Frans Rombouts was a Flemish entrepreneur, founder of Rombouts Koffie company. Egbert Douwe was a Dutch grocer who founded the company Douwe Egberts, famous for its coffee brands. Henri Nestlé was a Swiss confectioner, one of the founders of the Nestlé group (with the Nescafé and Nespresso coffee brands).
2. Which of the following Germans was the first to surpass Edison with regard to the number of patents personally held?

Answer: Artur Fischer

Thomas Alva Edison (1847-1931) is the first name to come into mind with regards to the most patents obtained: he took 1,093 patents during his life.
But at least one person did better, and it was a German: Artur Fischer (1919-2016). In 1946 he started his professional career with a company that used scrap metal to make switches and lighters. Two years later Fischer founded his own eponymous company. One of his first inventions was the synchronous flashlight for cameras, which coordinated the flash with the shutter operation. Fischer's best known invention is the expandable wall plug: a plastic socket one puts into the wall, and when one turns a screw in the socket, the plastic expands to assure a better fit.
Hildegard von Bingen (1098-1179) was a monastic polymath. She composed music, wrote about theology and developed a new language. Gutenberg (about 1400-1468) is credited with the invention of the movable-type printing press (using separate items for each alphabetical character). Agricola (1672-1738, born Georg Bauer) studied medicine and also was active in botany. None of these three people obtained any patents, as there wasn't yet an official institute for patenting procedures and inventions in Germany: the Deutsches Patent- und Markenamt was only founded in 1877, and after 100 years, it was complemented by the European Patent Office (which groups the filing procedure for all countries involved in the European Patent Organisation).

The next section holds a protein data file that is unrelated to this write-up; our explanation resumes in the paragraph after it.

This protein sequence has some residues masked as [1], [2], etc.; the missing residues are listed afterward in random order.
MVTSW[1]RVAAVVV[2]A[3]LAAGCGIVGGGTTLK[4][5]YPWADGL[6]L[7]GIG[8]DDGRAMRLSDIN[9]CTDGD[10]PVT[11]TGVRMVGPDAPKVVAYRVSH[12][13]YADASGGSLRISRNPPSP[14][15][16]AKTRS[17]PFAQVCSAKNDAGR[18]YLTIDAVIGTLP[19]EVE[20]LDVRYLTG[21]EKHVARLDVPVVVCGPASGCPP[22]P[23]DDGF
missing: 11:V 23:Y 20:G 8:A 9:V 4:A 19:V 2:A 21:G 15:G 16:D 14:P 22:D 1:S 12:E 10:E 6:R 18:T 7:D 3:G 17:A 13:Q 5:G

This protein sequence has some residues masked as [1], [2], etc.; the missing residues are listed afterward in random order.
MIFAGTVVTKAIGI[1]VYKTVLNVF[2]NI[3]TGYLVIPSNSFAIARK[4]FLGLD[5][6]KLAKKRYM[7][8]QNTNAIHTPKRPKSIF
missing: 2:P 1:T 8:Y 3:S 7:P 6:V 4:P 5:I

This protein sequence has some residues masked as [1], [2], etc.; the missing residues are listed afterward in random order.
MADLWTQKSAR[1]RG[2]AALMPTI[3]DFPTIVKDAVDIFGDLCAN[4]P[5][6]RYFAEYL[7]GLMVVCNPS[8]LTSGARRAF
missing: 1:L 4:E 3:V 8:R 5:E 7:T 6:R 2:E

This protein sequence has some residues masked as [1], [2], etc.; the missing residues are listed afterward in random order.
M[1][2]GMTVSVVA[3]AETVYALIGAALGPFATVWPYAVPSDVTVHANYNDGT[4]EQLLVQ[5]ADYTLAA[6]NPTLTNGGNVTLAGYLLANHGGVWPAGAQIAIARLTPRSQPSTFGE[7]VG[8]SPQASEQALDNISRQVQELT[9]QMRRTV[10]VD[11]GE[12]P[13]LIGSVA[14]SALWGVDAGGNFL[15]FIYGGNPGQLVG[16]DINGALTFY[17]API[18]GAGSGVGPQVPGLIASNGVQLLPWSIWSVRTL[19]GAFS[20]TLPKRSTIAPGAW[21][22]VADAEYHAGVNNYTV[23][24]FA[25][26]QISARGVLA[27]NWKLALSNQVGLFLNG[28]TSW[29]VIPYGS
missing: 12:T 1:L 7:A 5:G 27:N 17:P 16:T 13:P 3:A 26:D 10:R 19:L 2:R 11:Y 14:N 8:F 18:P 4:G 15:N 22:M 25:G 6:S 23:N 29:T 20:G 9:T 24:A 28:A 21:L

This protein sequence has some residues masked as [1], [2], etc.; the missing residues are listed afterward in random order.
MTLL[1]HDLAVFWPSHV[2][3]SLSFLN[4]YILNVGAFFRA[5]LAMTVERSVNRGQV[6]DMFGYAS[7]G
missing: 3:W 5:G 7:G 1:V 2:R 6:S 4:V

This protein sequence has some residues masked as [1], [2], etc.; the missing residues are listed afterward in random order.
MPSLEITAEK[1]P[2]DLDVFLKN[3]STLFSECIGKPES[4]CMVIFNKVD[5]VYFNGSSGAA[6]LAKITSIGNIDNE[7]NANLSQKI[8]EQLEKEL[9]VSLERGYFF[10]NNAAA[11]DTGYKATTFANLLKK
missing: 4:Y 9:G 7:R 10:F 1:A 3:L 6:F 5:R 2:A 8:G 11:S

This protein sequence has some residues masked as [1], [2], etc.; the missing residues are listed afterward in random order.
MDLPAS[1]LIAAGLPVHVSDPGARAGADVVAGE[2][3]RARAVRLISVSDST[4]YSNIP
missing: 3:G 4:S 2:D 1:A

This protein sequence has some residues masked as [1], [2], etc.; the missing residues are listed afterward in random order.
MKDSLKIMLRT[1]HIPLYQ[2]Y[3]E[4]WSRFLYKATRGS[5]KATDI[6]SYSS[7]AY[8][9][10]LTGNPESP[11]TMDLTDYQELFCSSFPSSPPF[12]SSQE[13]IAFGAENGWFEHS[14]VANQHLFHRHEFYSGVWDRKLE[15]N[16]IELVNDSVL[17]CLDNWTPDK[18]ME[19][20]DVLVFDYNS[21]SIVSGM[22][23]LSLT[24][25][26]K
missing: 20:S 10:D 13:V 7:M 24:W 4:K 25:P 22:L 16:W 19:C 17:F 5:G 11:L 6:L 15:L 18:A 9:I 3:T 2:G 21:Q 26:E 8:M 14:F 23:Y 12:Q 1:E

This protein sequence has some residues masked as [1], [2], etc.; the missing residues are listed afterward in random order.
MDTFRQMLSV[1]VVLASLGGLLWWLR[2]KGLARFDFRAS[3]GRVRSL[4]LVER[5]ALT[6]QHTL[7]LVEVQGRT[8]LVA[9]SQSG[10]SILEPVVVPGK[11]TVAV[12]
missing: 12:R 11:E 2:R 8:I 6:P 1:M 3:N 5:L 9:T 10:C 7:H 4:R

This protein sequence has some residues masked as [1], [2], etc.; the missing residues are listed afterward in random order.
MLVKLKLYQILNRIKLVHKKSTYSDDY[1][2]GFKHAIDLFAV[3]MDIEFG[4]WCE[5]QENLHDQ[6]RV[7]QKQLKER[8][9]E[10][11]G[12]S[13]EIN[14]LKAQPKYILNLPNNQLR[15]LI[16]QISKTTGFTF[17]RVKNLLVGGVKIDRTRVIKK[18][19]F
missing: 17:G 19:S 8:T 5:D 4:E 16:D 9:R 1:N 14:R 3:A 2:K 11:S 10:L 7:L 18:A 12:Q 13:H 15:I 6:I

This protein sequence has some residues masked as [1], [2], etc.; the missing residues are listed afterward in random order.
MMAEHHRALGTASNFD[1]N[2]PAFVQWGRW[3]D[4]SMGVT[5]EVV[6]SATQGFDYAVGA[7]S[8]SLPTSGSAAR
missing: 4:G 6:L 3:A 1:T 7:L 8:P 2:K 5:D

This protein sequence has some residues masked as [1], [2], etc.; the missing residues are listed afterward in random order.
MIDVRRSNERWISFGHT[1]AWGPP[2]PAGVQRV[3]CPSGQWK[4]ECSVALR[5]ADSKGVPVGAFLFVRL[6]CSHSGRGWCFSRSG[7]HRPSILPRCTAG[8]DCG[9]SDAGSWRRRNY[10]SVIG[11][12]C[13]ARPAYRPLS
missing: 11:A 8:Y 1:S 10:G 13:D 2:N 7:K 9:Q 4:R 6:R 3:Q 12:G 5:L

3. Which mayor of Magdeburg developed the vacuum pump?

Answer: Otto von Guericke

Otto von Guericke (1602-1686) was born into a wealthy family in Magdeburg, a city in Sachsen-Anhalt (north-eastern part of Germany). He studied philosophy and law, and also mathematics, physics and (fortification) engineering. In 1626 he entered politics in his hometown, and in 1646 he became Burgomeister (mayor) of the city, an office he held until his retirement in 1678.
Von Guericke was fascinated by the supposed phenomenon of a vacuum implied in the works of the astronomer Copernicus. He first tried in vain to obtain a vacuum by pumping water out of a barrel, but then succeeded with a pump that sucks the air out of an enclosed container. In 1657 he demonstrated his invention and proved the existence of atmospheric pressure: he put two half spheres together, pumped the air out, and showed that even sixteen horses together could not pull the half spheres apart.
Galilei (1564-1642) was an Italian physicist and philosopher. Boyle (1627-1691) was an Irish physicist and chemist. Tesla (1856-1943) was a Serbian (later American) engineer. All these have spent some of their investigations on the vacuum.
4. Which chemist has been credited (perhaps unjustly) with the synthetic preparation of both heroin and aspirin?

Answer: Felix Hoffmann